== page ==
As bushfires rage nearby, dangerously unhealthy air in Australia's biggest city climbed "off the chart" this week, experts said. On Tuesday, Sydney's air quality index rating spiked to 2,552 — 11 times what's considered hazardous. A healthy level is under 50. "We're living in a sea of smoke and particles," a local environmental science professor said.

    Is climate change a factor? Yes, experts say, offering more grim tidings: Greenland's ice sheet is melting much more quickly than expected — seven times faster than in 1992 — threatening to expose 400 million people to flooding by 2100.

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    'They' Is Merriam-Webster's Word of the Year

    It's pronoun with a punch. Dictionary publisher and de facto guardian of the American lexicon Merriam-Webster has announced the gender-neutral pronoun is its word of 2019. "We've seen searches for 'they' grow dramatically," said editor Emily Brewster, noting lookups had tripled from last year. Interest in the genderless use of the word was stoked by events in the news, like singer Sam Smith coming out as nonbinary and U.S. Rep. Pramila Jayapal's statement about parenting a gender-nonconforming child.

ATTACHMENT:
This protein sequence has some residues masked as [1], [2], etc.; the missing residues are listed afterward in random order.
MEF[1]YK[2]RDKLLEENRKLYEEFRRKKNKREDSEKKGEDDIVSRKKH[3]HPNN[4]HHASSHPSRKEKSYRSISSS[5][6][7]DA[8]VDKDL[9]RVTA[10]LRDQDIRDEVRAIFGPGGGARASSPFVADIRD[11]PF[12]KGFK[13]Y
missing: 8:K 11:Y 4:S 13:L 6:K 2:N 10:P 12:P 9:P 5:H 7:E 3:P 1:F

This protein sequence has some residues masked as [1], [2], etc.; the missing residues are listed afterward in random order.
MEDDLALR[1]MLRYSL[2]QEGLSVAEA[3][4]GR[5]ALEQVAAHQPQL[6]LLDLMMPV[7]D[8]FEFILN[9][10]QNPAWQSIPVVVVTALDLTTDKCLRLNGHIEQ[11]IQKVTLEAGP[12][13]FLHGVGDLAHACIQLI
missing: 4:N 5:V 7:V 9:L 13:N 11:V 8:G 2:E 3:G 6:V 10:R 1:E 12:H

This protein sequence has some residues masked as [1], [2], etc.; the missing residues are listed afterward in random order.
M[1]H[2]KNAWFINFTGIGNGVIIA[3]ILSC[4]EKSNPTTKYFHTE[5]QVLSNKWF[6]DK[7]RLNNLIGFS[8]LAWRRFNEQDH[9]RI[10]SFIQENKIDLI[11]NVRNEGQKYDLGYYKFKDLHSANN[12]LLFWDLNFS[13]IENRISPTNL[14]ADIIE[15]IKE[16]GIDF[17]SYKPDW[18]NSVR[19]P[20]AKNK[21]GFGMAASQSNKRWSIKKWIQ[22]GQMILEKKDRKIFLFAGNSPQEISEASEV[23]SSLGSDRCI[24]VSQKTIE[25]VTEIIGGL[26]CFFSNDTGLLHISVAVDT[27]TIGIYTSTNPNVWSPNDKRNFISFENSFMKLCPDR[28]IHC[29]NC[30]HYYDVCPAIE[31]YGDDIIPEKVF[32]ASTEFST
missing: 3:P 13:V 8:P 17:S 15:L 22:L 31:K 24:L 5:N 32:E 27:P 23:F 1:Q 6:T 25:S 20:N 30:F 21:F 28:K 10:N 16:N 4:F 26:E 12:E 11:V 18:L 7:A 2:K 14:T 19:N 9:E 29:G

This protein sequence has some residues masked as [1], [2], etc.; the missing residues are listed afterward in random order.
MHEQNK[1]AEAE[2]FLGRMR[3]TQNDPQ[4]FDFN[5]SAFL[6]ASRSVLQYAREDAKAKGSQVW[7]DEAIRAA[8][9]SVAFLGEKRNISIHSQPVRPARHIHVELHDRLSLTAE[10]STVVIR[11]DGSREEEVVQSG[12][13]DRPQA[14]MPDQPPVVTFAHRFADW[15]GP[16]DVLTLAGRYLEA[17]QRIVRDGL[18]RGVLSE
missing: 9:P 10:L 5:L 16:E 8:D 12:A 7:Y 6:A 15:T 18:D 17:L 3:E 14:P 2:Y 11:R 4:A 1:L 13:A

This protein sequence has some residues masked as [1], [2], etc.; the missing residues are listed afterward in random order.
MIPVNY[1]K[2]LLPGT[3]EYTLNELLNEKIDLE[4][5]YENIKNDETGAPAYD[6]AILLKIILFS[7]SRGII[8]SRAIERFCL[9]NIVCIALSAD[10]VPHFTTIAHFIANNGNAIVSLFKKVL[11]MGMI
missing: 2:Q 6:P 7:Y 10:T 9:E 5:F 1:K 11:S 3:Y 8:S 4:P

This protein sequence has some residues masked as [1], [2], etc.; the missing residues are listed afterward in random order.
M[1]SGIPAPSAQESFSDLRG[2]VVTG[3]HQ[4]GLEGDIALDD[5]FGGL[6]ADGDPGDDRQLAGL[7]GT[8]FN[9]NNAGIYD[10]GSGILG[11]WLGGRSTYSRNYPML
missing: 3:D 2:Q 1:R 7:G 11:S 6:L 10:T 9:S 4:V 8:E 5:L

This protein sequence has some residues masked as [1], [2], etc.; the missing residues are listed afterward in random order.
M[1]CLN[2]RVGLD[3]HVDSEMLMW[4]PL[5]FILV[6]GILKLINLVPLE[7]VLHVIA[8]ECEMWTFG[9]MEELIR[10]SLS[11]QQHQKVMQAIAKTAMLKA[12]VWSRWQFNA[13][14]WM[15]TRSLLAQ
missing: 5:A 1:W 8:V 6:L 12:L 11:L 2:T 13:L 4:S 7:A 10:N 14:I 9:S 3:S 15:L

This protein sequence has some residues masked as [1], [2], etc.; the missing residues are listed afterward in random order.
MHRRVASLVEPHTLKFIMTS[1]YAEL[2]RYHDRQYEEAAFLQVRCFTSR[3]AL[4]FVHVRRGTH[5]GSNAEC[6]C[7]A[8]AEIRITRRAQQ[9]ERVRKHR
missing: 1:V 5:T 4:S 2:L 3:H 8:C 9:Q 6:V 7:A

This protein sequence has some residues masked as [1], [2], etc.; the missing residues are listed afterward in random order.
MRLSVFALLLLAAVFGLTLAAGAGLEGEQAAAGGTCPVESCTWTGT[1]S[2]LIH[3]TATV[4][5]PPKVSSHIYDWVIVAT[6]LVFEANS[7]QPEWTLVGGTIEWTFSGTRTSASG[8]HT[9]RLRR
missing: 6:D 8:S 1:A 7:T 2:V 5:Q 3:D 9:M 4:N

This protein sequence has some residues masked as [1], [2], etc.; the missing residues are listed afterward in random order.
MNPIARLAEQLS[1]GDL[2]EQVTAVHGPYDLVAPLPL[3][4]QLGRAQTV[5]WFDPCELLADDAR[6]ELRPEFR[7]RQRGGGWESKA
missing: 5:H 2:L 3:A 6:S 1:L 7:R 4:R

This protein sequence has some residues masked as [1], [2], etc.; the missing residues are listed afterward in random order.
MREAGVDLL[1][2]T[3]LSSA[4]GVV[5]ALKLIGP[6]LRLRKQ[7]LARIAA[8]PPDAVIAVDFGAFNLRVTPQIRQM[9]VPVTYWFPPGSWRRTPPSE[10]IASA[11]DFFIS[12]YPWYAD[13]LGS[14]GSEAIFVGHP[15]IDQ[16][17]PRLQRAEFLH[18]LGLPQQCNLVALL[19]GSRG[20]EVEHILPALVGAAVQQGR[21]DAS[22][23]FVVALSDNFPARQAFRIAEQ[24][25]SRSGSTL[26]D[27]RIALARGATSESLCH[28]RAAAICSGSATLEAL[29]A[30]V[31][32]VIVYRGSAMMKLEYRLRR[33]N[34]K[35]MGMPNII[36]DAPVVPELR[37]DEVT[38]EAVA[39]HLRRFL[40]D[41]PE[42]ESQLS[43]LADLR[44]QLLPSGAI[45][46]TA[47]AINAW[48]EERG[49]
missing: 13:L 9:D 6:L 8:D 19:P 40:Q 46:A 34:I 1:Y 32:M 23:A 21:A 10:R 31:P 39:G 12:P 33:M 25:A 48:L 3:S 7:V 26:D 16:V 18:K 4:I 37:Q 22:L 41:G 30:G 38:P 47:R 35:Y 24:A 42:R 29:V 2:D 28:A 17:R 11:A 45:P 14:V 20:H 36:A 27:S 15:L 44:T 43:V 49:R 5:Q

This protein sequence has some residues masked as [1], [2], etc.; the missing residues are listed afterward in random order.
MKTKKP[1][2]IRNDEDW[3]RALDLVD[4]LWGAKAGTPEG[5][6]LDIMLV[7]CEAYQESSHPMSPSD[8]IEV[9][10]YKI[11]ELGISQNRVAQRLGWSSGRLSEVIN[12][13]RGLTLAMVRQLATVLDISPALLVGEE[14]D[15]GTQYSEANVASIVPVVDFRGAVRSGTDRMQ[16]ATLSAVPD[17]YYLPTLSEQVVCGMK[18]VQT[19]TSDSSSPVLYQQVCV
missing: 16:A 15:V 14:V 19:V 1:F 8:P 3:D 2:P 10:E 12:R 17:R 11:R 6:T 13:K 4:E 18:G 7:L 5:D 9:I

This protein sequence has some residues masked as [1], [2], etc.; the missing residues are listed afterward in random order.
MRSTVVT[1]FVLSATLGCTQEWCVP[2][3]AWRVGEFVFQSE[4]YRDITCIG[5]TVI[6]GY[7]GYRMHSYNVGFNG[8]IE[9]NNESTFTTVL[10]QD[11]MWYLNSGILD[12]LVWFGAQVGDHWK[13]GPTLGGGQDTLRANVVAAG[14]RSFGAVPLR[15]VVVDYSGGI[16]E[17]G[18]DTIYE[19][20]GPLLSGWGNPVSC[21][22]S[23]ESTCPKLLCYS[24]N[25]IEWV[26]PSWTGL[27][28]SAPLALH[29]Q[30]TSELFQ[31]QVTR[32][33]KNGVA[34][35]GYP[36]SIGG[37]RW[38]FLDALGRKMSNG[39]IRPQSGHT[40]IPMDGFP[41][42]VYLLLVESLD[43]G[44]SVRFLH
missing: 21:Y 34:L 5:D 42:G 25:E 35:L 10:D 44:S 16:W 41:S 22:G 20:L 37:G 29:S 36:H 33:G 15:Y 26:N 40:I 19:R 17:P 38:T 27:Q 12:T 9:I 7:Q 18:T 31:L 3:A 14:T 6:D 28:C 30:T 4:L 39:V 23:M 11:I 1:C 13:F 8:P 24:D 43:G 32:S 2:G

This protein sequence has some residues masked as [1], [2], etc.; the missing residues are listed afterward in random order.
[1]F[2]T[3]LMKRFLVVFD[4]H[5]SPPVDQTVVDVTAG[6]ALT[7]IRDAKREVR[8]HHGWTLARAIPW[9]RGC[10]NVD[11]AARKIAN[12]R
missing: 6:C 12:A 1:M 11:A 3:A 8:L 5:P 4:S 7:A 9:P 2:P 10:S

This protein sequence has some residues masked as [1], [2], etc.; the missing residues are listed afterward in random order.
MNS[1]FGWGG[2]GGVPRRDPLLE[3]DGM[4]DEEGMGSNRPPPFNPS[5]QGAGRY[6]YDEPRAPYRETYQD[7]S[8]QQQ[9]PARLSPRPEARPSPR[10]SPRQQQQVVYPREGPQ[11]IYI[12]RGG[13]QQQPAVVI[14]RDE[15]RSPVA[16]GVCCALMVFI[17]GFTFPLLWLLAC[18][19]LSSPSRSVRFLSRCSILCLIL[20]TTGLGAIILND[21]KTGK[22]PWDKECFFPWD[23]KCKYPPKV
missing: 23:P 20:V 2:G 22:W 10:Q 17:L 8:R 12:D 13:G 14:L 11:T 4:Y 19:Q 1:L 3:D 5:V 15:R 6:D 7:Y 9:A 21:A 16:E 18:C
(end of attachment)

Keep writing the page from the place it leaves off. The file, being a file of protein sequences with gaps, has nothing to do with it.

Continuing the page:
What other words were hits? Following political upheaval, they include “exculpate,” "quid pro quo” and the equivocal "tergiversation."

    OZY considers whether genderless language can change the way we think.

  3. How China Gets Foreign Firms to Toe the Line

    The Chinese market looms large for Western companies, so it helps to join a Communist Party business committee. Officially they're meant to help foreigners navigate the country's bureaucracy, but OZY reports they've become a vital mechanism for the party to exert influence — and help foreign firms keep Chinese regulators at bay. That way, companies can avoid having to make public apologies for actions that offend Beijing, like failing to include Hong Kong or Taiwan in maps of China.